Monday, 14 August 2017

Twenty Points of Kent State (1969)

Most people have zero memory or knowledge of Kent State and the shootings that occurred.  So, let me point out twenty points of this period, and the event.

1.  For weeks in the spring....around the downtown area of Kent, Ohio....groups of students had been in some protest mode.  It was no longer just a protest event on the campus....it was coming into the city itself.

2.  The campus had virtually no real police organization.  The city of Kent?  The city was in the 27,000 to 30,000 population range, and had a minimum police organization to meet what the locals regarded as 'economically wise'.  The city police department was not built to handle protests or actions involving more than a couple dozen people.

4. In the fall of 1968....nine months prior....the Students for a Democratic Society (SDS) and a relatively unknown black student organization (the 1960s version of BLM)....had a confrontation of a light stance against recruitment folks appearing on the campus for the police.  Some people suggest that at least 200 black students from the campus were involved with this one confrontation.

5.  Things started to fully unravel around 1 April of 1969....when the SDS crowd came back into the picture again....entering the Kent State Administrative Office with demands.  Cops were called in this case.  The campus reacted by that evening by revoking the charter of the SDS organization.

6.  Two weeks go by after this 1 April event, and there is a discipinary hearing underway on campus.  There is some kind of confrontation at the hearing....between the SDS crowd (with the revoked charter), an the anti-SDS crowd.  No one ever says who made up the anti-SDS crowd, and it's one of the small mysteries left over from this event.  The campus chief decides that things are out of control and kids won't listen to the campus leadership....so cops get called (state cops, not local cops).  This would be a signal to the kids that things were moving up real quick.  Fifty-eight students were arrested that afternoon.  When the smoke cleared months later, there are four SDS members who are taken into a regional court, and given a sentence of six months in a state prison.  The rest end up with just simple jail fines.  No one talks much of the parents of the fifty-eight students in this SDS challenge to the campus, but one might assume that they woke up to realize that their kids were doing some pretty stupid stuff, and heavy lawyer effort was required.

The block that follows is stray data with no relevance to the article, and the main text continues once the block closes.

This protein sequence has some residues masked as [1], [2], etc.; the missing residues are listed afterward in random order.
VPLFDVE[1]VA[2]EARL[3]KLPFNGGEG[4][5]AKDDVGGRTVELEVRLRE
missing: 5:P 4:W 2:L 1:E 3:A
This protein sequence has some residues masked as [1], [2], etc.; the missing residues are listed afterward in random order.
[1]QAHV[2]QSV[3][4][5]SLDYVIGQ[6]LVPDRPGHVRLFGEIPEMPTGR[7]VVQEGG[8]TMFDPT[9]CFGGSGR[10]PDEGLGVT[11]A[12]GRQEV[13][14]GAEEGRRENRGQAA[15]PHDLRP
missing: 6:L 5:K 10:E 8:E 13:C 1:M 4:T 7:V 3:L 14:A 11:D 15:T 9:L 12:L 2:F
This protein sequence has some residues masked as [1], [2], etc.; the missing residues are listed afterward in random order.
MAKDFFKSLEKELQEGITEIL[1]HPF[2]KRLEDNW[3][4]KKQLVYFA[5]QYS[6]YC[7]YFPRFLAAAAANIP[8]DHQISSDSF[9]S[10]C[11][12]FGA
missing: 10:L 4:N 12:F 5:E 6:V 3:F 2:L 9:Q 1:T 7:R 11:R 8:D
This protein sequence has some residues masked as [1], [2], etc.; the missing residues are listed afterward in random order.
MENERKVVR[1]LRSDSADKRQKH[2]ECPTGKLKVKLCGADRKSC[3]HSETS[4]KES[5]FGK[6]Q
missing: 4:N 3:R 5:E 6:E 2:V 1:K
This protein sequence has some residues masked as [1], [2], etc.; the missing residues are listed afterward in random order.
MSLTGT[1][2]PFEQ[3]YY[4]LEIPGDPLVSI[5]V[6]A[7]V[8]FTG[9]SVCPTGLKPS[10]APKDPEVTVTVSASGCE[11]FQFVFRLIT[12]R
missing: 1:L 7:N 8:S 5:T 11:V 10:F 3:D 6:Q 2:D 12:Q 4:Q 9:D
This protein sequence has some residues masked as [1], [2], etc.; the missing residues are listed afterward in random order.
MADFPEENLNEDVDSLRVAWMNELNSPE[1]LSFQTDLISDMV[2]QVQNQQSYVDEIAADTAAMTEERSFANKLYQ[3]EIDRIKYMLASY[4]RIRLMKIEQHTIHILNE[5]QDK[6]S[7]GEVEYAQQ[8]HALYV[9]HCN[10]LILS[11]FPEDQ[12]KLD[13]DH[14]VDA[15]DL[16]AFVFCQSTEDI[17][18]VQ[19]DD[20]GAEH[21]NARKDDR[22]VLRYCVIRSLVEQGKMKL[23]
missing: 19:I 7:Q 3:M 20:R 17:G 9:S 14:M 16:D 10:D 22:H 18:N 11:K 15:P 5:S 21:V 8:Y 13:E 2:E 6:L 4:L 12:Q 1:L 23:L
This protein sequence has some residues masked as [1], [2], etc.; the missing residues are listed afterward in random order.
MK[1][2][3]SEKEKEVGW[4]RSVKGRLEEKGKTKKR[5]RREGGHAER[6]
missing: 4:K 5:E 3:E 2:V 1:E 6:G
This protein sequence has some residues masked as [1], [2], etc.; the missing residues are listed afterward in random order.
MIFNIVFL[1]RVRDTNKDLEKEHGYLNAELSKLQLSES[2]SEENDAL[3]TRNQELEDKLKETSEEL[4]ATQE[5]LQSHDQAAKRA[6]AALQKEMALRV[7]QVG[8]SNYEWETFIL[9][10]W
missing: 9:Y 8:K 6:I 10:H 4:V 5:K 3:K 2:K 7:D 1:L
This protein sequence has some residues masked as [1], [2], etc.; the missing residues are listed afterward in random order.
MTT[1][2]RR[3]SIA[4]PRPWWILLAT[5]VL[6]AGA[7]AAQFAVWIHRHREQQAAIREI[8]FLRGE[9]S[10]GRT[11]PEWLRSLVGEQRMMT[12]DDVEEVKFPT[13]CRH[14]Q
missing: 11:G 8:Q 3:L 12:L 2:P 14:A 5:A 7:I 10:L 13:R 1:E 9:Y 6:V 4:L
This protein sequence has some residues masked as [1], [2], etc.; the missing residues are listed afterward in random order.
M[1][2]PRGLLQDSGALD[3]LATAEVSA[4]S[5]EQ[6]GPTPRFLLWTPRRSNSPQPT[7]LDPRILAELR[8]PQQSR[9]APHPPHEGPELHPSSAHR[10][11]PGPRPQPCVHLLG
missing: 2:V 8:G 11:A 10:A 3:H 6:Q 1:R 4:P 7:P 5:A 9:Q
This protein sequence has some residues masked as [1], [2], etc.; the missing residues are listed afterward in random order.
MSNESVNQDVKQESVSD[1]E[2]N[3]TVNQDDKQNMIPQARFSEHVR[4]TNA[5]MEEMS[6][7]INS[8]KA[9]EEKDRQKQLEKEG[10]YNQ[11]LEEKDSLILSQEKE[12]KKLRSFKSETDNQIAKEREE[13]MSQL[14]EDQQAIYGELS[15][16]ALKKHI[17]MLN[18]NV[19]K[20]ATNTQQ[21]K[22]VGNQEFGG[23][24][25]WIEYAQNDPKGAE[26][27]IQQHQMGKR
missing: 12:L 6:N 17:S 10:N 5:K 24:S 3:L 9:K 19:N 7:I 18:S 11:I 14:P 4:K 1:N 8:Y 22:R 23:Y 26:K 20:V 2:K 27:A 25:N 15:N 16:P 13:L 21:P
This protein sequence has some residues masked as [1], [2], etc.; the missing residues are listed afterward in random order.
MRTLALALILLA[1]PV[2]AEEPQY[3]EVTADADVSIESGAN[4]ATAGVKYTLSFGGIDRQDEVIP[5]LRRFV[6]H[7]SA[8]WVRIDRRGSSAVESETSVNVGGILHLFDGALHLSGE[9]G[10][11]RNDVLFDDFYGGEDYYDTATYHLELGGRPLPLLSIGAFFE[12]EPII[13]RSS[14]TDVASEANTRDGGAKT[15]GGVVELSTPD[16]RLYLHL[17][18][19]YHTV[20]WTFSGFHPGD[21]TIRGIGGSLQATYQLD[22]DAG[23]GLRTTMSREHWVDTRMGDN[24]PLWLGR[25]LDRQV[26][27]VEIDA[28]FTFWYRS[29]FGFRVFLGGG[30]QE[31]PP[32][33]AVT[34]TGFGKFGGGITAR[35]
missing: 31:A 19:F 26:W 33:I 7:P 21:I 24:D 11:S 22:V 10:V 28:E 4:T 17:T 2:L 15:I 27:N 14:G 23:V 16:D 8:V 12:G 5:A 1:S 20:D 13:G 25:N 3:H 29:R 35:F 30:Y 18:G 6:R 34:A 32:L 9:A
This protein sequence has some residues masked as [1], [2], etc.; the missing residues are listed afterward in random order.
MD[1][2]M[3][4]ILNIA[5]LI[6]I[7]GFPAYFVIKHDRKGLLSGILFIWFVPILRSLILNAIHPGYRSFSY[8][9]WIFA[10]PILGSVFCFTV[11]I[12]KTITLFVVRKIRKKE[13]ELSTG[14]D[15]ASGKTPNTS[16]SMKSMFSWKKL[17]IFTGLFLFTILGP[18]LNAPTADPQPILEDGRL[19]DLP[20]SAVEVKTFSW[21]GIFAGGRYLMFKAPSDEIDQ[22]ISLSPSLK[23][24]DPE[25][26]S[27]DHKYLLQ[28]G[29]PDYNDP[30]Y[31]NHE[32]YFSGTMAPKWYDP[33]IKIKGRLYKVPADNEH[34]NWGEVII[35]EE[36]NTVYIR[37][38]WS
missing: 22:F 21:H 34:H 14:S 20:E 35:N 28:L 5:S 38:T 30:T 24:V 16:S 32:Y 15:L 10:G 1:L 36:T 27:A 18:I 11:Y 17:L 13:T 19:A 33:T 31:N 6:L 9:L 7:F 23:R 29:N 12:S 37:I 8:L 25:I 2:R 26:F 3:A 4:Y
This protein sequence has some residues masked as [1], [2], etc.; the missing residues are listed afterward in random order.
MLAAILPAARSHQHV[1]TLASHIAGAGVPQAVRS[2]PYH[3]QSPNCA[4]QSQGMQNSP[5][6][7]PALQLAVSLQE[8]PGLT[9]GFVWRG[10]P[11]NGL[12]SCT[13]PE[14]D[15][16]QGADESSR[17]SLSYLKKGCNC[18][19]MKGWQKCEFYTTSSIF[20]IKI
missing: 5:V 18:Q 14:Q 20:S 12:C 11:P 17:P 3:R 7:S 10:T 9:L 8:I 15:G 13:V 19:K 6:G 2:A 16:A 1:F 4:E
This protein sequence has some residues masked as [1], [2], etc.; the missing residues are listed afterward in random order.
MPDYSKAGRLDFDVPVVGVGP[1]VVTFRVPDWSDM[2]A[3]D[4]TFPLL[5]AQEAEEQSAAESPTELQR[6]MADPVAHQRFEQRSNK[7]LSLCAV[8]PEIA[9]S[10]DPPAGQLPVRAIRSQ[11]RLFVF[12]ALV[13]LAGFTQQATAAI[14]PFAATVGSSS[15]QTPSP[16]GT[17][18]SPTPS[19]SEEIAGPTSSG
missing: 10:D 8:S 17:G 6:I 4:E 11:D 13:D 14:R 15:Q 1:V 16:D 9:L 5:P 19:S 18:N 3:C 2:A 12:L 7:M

7.  Around noon on 1 May 1969....a rally was held on campus with 500 students attending.  It broke up an hour later....with kids going back to classes.  The trigger to the rally?  The Vietnam War.

8.  Twelve hours pass....downtown in Kent....some excitement occurs around midnight...in the drinking zone of the town.  What is noted at this point is that a couple of people (maybe students, maybe locals, no one ever knows who these people were).....walked out of a bar, and threw bottles at a police car or two.  Fairly stupid act, one can admit.  Then they threw bottles at a store....then a couple of stores.  Finally, they threw a bottle to break a bank window....setting off an alarm.  This was the final straw for the local cops.   The number of bottle-throwers?  It's argued...some think it was in the neighborhood of twenty.....some say forty.  As reinforcement cops arrive....cops now say there are 120 people in the middle of the action facing the cops.  Probably way more than the cops could really handle.  History notes at this point that the group of 120 people are made up of students, bikers (no one could explain how they got into the action), and local drunks.  Virtually every single cop within twenty miles....was called to the middle of Kent that night.  As far as the mayor was concerned....he needed real muscle to come in and establish authority....the National Guard.